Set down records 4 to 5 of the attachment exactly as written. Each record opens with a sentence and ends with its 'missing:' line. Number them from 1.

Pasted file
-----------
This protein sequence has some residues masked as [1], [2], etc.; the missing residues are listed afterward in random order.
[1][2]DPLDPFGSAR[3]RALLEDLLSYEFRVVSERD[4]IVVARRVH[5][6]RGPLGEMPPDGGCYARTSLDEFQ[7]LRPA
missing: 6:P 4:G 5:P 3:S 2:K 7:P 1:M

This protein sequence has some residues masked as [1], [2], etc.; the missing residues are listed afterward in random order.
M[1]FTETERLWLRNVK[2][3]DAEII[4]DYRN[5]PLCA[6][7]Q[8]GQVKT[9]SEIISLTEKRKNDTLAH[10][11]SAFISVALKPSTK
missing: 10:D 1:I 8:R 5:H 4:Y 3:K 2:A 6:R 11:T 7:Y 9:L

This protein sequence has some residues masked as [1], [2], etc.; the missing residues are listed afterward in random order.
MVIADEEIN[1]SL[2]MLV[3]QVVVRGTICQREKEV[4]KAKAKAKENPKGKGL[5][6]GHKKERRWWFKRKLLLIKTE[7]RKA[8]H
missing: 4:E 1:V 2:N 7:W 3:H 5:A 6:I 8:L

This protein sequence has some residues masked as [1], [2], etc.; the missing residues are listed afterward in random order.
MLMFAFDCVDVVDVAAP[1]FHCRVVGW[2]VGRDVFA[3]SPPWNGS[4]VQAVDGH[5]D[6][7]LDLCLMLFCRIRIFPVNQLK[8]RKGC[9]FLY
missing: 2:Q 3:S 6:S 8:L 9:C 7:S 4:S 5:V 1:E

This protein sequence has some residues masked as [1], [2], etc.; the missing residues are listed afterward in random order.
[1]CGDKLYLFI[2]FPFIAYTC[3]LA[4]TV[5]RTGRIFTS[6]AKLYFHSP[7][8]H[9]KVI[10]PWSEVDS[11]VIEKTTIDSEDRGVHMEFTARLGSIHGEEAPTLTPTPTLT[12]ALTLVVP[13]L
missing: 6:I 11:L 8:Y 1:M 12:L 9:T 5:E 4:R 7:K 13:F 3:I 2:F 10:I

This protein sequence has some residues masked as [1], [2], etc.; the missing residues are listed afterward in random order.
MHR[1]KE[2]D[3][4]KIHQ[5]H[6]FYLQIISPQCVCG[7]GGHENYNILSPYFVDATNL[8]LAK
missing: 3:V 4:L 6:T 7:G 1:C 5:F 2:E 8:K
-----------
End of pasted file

This protein sequence has some residues masked as [1], [2], etc.; the missing residues are listed afterward in random order.
MLMFAFDCVDVVDVAAP[1]FHCRVVGW[2]VGRDVFA[3]SPPWNGS[4]VQAVDGH[5]D[6][7]LDLCLMLFCRIRIFPVNQLK[8]RKGC[9]FLY
missing: 2:Q 3:S 6:S 8:L 9:C 7:S 4:S 5:V 1:E

This protein sequence has some residues masked as [1], [2], etc.; the missing residues are listed afterward in random order.
[1]CGDKLYLFI[2]FPFIAYTC[3]LA[4]TV[5]RTGRIFTS[6]AKLYFHSP[7][8]H[9]KVI[10]PWSEVDS[11]VIEKTTIDSEDRGVHMEFTARLGSIHGEEAPTLTPTPTLT[12]ALTLVVP[13]L
missing: 6:I 11:L 8:Y 1:M 12:L 9:T 5:E 4:R 7:K 13:F 3:I 2:F 10:I